The Alabama Invasive Plant Council, working with ACES personnel, recently received a small grant from the US Forest Service to help with invasive plant control and outreach at Lagoon Park in Montgomery. Lagoon Park was created several decades ago from a 176 acre disturbed riparian site that was donated to the city of Montgomery. Invasive species were present on the site and have become much more extensive over the years. Lagoon Park Trail volunteers have valiantly cleared invasive plants to establish 6 miles of trails over the years, but invasive plants still abound. Chinese privet and nandina are found throughout the understory of much of the park, while extensive groves of Chinese tallowtree (popcorn tree) lines many of the water ways. Also found are Bradford pear, Japanese and glossy privets, Chinaberry, mimosa (silktree) and thorny olive.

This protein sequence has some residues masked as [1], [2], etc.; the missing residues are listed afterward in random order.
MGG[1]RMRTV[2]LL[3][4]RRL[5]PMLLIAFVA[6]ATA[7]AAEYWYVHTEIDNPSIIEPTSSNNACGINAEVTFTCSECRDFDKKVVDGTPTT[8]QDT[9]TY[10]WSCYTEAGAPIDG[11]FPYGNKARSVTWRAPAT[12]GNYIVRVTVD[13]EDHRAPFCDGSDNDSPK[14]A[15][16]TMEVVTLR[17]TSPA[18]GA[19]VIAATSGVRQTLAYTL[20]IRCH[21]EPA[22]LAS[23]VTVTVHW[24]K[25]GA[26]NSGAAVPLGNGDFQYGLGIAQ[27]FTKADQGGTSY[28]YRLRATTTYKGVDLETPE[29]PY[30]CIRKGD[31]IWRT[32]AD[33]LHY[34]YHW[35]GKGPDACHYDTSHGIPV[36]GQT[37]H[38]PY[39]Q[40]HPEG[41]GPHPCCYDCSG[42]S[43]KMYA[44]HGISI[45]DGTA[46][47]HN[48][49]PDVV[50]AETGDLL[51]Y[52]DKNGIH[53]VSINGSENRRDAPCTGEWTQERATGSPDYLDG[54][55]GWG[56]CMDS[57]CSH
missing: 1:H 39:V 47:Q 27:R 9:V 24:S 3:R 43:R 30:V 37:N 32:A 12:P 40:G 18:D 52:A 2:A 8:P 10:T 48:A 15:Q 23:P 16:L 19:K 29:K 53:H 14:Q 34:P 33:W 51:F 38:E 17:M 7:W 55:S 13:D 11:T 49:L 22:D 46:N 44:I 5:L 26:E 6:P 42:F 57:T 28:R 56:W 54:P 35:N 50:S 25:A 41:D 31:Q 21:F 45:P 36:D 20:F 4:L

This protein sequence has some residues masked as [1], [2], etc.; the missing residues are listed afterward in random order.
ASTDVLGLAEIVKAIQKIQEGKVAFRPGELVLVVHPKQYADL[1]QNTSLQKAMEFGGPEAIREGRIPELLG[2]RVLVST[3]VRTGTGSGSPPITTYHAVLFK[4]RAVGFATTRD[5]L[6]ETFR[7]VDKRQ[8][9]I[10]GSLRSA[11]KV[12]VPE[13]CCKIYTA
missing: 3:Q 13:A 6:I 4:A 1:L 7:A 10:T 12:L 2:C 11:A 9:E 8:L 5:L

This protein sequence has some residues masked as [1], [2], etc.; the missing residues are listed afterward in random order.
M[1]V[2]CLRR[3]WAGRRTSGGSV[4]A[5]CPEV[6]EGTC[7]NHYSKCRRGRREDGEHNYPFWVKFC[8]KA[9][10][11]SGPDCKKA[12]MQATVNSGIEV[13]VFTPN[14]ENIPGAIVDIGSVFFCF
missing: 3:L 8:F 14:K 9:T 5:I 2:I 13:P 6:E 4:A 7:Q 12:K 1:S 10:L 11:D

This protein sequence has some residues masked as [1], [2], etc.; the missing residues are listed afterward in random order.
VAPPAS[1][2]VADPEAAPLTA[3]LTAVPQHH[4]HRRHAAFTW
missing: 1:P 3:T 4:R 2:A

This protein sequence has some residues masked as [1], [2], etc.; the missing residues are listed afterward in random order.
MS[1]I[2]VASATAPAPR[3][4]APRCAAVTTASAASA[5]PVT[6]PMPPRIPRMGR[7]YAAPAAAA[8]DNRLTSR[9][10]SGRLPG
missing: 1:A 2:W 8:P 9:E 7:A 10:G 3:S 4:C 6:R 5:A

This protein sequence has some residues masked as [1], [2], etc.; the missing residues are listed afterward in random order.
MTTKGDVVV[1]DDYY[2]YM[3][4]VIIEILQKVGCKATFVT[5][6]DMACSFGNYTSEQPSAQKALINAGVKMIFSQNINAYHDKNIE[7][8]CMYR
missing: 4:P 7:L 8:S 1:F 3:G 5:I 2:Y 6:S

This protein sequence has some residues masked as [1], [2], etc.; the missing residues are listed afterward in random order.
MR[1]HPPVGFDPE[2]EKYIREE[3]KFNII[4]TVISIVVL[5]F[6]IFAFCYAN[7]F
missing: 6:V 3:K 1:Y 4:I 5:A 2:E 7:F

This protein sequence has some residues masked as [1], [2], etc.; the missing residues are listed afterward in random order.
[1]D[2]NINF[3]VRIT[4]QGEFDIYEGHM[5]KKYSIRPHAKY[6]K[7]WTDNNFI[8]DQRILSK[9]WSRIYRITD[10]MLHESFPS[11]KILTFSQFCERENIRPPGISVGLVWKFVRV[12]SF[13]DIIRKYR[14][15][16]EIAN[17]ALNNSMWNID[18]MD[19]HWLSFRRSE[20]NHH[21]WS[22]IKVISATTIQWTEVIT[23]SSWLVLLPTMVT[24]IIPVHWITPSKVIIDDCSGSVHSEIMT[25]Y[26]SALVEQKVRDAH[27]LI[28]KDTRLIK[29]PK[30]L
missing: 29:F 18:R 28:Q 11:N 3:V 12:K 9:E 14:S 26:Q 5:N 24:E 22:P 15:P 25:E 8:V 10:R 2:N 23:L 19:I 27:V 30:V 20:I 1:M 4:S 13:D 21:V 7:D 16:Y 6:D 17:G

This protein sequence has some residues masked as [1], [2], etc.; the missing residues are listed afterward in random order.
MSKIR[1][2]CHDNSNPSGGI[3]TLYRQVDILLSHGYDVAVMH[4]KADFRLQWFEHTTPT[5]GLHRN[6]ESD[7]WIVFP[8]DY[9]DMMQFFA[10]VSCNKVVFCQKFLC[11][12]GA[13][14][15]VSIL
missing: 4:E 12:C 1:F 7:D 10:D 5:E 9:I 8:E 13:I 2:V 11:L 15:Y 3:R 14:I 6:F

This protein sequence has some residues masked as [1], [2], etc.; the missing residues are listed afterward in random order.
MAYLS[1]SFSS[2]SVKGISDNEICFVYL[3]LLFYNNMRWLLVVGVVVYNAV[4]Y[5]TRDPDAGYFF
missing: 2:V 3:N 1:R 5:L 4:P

The objectives of the grant are to provide funds and expertise to take the control efforts at the park to the next level and to educate park visitors through demonstrations, interpretive signs and workdays.
The first workday was held Saturday morning, Jan 20. Luckily most of the snow from earlier in the week had melted! Using cut stump treatments, volunteers cleared a lot of privet and nandina from alongside one of the upper trails. A dozen people can get a lot done in half a day!
For more information on Chinese privet control and cut stump treatments, see:
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